According to the United States Census Bureau, the borough has a total area of 1.1 square miles (2.9 km²), all of it land.

Demographics

As of the census of 2000, there were 3,141 people, 1,536 households, and 832 families residing in the borough. The population density was 2,830.8 people per square mile (1,092.6/km²). There were 1,640 housing units at an average density of 1,478.0/sq mi (570.5/km²). The racial makeup of the borough was 97.71% White, 0.51% African American, 0.06% Native American, 0.76% Asian, 0.10% Pacific Islander, 0.13% from other races, and 0.73% from two or more races. Hispanic or Latino of any race were 0.80% of the population.

There were 1,536 households out of which 21.2% had children under the age of 18 living with them, 42.3% were married couples living together, 9.6% had a female householder with no husband present, and 45.8% were non-families. 40.5% of all households were made up of individuals and 19.7% had someone living alone who was 65 years of age or older. The average household size was 2.04 and the average family size was 2.76.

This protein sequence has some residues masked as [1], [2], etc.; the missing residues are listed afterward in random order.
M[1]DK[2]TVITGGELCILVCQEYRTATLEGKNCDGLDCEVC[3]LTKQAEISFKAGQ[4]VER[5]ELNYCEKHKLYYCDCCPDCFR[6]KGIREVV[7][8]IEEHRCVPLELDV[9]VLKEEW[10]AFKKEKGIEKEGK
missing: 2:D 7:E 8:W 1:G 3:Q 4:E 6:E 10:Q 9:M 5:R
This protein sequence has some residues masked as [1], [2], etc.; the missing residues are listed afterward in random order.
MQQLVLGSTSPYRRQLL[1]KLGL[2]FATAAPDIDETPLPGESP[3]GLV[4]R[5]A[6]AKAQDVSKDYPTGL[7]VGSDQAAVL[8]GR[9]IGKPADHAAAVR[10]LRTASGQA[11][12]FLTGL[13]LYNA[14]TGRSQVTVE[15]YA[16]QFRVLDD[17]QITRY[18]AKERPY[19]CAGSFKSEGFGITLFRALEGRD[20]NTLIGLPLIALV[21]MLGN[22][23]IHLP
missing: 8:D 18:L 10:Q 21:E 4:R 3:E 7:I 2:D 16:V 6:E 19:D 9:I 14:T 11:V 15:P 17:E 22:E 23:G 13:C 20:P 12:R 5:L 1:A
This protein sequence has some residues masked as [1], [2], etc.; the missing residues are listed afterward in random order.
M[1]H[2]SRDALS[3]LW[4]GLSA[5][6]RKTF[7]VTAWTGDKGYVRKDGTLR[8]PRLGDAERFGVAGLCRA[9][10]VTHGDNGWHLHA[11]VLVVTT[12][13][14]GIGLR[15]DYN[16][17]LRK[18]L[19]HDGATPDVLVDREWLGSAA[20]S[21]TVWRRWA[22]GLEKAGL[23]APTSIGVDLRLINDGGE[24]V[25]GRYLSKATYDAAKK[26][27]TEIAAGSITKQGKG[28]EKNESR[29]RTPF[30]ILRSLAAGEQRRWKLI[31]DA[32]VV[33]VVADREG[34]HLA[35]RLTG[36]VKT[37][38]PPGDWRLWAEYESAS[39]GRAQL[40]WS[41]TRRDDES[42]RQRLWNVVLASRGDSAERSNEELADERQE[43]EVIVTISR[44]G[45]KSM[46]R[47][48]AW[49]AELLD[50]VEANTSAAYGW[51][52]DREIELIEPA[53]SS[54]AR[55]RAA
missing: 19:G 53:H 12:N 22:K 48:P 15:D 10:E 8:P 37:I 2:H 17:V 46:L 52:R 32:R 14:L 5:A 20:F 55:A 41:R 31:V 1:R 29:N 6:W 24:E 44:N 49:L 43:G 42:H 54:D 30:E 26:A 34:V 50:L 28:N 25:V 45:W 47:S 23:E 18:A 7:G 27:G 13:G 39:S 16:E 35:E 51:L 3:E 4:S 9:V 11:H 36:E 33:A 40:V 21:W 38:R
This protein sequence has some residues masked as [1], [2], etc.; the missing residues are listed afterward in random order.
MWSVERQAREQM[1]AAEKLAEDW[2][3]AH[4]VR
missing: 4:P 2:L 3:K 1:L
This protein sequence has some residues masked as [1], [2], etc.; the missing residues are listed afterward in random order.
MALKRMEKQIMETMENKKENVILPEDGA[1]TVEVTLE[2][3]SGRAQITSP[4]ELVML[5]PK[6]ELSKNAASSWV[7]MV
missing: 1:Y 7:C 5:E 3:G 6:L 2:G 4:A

In the borough the population was spread out with 18.8% under the age of 18, 7.5% from 18 to 24, 26.1% from 25 to 44, 24.8% from 45 to 64, and 22.8% who were 65 years of age or older. The median age was 43 years. For every 100 females there were 80.7 males. For every 100 females age 18 and over, there were 77.5 males.

The median income for a household in the borough was $28,549, and the median income for a family was $39,122. Males had a median income of $29,148 versus $21,375 for females. The per capita income for the borough was $18,028. About 8.5% of families and 11.9% of the population were below the poverty line, including 12.6% of those under age 18 and 7.7% of those age 65 or over.

Media

Newspapers

  • Bedford Gazette


Radio

FM stations
call letters frequency format location Owner
WHHN 88.1 Religious Hollidaysburg Radio Maria
WUFR 91.1 Religious Bedford Family Radio
WFGI 95.5 Country Johnstown Forever Broadcasting
WFGY 98.1 Country Altoona Forever Broadcasting